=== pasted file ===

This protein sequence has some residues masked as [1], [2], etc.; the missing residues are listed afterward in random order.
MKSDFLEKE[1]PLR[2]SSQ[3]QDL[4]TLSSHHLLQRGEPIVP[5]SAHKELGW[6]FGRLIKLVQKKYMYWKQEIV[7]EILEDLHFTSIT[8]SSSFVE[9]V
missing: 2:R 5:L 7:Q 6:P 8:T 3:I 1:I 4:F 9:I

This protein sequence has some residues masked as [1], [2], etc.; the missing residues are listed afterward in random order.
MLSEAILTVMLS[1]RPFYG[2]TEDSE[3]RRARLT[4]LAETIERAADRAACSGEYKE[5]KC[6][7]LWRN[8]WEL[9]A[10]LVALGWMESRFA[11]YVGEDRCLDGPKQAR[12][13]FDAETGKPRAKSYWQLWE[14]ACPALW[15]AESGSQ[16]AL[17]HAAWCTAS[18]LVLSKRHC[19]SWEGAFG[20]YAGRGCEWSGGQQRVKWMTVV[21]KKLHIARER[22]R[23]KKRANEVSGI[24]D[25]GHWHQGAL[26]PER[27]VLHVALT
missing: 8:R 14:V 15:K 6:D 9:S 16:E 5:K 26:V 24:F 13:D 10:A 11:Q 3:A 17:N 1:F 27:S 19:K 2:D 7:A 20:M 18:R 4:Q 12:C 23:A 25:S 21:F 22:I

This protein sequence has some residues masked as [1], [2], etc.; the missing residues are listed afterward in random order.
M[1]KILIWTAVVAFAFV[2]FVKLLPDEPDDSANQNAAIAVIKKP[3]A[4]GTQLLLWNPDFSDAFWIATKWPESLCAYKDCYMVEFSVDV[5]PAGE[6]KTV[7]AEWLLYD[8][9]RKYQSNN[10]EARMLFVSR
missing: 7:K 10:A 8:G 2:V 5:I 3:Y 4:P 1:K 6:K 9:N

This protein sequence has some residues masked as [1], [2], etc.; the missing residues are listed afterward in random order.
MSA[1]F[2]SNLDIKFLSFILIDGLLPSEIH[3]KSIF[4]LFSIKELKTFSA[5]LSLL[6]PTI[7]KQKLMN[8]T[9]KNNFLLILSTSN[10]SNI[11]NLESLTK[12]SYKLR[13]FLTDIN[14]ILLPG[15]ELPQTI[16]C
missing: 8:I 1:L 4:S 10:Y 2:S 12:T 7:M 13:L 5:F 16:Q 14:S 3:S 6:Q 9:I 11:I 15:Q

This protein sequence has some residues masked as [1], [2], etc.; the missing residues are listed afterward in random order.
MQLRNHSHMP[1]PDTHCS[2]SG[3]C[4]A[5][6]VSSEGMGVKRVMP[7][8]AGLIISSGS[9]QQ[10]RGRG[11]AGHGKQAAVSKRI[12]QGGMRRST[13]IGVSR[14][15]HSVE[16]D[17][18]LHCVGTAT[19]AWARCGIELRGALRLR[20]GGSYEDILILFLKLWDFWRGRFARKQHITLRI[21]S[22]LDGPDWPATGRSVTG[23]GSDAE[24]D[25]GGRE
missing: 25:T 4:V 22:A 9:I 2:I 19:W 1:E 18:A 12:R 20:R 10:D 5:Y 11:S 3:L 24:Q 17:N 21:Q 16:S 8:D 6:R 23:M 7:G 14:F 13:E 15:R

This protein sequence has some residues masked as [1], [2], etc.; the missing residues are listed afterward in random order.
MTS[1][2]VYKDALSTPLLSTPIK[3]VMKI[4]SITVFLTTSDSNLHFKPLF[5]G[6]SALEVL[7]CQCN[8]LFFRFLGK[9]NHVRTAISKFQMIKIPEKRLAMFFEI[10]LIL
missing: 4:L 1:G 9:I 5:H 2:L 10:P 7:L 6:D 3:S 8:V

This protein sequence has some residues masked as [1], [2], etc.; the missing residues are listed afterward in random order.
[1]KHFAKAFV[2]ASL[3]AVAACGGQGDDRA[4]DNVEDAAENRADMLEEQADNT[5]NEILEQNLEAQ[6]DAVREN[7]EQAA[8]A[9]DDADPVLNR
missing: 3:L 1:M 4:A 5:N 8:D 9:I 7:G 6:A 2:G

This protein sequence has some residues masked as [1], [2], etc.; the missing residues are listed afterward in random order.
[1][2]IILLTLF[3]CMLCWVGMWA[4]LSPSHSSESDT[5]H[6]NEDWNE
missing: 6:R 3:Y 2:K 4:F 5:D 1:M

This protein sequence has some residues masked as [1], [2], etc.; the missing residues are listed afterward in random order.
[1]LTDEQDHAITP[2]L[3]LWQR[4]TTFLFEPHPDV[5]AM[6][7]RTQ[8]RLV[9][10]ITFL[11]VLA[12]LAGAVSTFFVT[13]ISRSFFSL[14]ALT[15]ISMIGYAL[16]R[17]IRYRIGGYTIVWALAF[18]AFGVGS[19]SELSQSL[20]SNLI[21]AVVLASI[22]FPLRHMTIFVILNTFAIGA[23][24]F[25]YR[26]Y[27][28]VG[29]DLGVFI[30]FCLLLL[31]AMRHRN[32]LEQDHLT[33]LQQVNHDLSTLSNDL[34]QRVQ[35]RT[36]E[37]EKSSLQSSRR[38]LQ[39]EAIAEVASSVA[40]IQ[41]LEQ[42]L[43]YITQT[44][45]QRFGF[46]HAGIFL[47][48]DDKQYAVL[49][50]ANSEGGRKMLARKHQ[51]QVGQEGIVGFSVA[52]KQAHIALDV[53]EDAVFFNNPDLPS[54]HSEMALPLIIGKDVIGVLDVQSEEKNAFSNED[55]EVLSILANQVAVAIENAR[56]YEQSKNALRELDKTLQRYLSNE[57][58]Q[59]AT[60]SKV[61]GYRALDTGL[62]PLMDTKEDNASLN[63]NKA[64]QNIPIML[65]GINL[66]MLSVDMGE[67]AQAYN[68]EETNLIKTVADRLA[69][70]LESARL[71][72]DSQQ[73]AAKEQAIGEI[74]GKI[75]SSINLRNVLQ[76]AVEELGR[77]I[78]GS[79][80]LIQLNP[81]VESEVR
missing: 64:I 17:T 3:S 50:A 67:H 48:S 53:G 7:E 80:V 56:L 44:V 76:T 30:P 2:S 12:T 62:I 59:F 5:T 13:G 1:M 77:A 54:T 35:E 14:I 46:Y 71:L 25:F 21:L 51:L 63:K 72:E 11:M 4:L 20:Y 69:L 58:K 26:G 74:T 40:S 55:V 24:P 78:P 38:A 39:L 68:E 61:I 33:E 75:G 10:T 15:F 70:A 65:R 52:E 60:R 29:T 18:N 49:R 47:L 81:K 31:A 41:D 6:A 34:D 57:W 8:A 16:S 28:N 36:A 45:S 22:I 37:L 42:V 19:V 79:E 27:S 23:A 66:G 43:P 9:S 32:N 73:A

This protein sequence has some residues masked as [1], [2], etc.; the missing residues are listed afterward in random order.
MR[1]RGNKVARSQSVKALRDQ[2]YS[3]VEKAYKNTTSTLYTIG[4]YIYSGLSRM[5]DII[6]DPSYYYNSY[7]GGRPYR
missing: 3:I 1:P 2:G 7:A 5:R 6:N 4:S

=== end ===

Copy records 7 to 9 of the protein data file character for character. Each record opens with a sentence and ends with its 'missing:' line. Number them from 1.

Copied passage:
This protein sequence has some residues masked as [1], [2], etc.; the missing residues are listed afterward in random order.
[1]KHFAKAFV[2]ASL[3]AVAACGGQGDDRA[4]DNVEDAAENRADMLEEQADNT[5]NEILEQNLEAQ[6]DAVREN[7]EQAA[8]A[9]DDADPVLNR
missing: 3:L 1:M 4:A 5:N 8:D 9:I 7:G 6:A 2:G

This protein sequence has some residues masked as [1], [2], etc.; the missing residues are listed afterward in random order.
[1][2]IILLTLF[3]CMLCWVGMWA[4]LSPSHSSESDT[5]H[6]NEDWNE
missing: 6:R 3:Y 2:K 4:F 5:D 1:M

This protein sequence has some residues masked as [1], [2], etc.; the missing residues are listed afterward in random order.
[1]LTDEQDHAITP[2]L[3]LWQR[4]TTFLFEPHPDV[5]AM[6][7]RTQ[8]RLV[9][10]ITFL[11]VLA[12]LAGAVSTFFVT[13]ISRSFFSL[14]ALT[15]ISMIGYAL[16]R[17]IRYRIGGYTIVWALAF[18]AFGVGS[19]SELSQSL[20]SNLI[21]AVVLASI[22]FPLRHMTIFVILNTFAIGA[23][24]F[25]YR[26]Y[27][28]VG[29]DLGVFI[30]FCLLLL[31]AMRHRN[32]LEQDHLT[33]LQQVNHDLSTLSNDL[34]QRVQ[35]RT[36]E[37]EKSSLQSSRR[38]LQ[39]EAIAEVASSVA[40]IQ[41]LEQ[42]L[43]YITQT[44][45]QRFGF[46]HAGIFL[47][48]DDKQYAVL[49][50]ANSEGGRKMLARKHQ[51]QVGQEGIVGFSVA[52]KQAHIALDV[53]EDAVFFNNPDLPS[54]HSEMALPLIIGKDVIGVLDVQSEEKNAFSNED[55]EVLSILANQVAVAIENAR[56]YEQSKNALRELDKTLQRYLSNE[57][58]Q[59]AT[60]SKV[61]GYRALDTGL[62]PLMDTKEDNASLN[63]NKA[64]QNIPIML[65]GINL[66]MLSVDMGE[67]AQAYN[68]EETNLIKTVADRLA[69][70]LESARL[71][72]DSQQ[73]AAKEQAIGEI[74]GKI[75]SSINLRNVLQ[76]AVEELGR[77]I[78]GS[79][80]LIQLNP[81]VESEVR
missing: 64:I 17:T 3:S 50:A 67:H 48:S 53:G 7:E 80:V 56:L 44:V 76:T 30:P 2:S 12:T 62:I 59:F 5:T 13:G 1:M 77:A 54:T 35:E 14:I 46:Y 71:L 25:F 21:L 51:L 63:K 72:E 11:M 4:L 20:Y 69:L 58:K 26:G 74:T 40:S 55:V 24:P 78:P 38:A 39:L 68:E 61:I 33:E 75:G 10:T 15:F 70:A 65:R 52:E 60:R 29:T 18:N 49:R 47:L 81:K 31:A 41:D 6:A 34:D 57:W 8:A 16:S 28:N 36:A 45:S 22:I 37:L 42:V 19:V 79:E 27:S 23:A 66:G 43:P 9:S 32:N 73:A